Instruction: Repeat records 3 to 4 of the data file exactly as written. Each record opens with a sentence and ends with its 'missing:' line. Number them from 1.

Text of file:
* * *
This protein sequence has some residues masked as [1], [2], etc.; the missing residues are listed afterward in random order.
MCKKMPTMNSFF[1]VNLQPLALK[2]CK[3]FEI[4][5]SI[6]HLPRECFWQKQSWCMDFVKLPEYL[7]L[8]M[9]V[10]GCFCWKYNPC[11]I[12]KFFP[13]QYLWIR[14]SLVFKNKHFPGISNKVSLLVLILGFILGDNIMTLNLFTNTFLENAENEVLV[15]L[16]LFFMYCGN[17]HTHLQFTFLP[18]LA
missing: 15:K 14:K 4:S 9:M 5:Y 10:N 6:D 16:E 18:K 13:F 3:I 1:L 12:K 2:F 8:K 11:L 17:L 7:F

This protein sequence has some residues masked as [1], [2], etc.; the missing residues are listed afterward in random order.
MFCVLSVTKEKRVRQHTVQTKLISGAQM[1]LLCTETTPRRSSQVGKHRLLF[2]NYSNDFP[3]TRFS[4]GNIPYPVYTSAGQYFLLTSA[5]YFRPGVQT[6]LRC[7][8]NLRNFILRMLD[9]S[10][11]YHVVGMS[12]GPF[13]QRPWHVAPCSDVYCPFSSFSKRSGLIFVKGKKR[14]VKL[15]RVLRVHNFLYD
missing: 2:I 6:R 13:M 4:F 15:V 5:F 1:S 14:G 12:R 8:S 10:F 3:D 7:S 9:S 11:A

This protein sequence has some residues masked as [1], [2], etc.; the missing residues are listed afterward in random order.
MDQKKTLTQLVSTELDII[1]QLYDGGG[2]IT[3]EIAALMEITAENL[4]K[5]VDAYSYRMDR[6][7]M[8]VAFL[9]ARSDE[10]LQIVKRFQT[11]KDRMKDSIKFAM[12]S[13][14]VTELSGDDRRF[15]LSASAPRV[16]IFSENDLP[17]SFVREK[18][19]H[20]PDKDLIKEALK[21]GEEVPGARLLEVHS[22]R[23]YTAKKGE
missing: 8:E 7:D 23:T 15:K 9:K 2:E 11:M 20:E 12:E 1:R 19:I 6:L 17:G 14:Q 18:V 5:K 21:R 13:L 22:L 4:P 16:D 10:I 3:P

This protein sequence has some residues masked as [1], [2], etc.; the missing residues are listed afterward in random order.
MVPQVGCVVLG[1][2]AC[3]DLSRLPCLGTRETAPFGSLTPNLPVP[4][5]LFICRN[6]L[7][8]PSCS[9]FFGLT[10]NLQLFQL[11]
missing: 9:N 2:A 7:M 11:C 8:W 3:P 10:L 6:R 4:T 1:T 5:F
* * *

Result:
This protein sequence has some residues masked as [1], [2], etc.; the missing residues are listed afterward in random order.
MDQKKTLTQLVSTELDII[1]QLYDGGG[2]IT[3]EIAALMEITAENL[4]K[5]VDAYSYRMDR[6][7]M[8]VAFL[9]ARSDE[10]LQIVKRFQT[11]KDRMKDSIKFAM[12]S[13][14]VTELSGDDRRF[15]LSASAPRV[16]IFSENDLP[17]SFVREK[18][19]H[20]PDKDLIKEALK[21]GEEVPGARLLEVHS[22]R[23]YTAKKGE
missing: 8:E 7:D 23:T 15:K 9:K 2:E 11:M 20:E 12:E 1:R 19:I 6:L 17:G 14:Q 18:V 5:K 21:R 13:L 22:L 4:P 16:D 10:I 3:P

This protein sequence has some residues masked as [1], [2], etc.; the missing residues are listed afterward in random order.
MVPQVGCVVLG[1][2]AC[3]DLSRLPCLGTRETAPFGSLTPNLPVP[4][5]LFICRN[6]L[7][8]PSCS[9]FFGLT[10]NLQLFQL[11]
missing: 9:N 2:A 7:M 11:C 8:W 3:P 10:L 6:R 4:T 1:T 5:F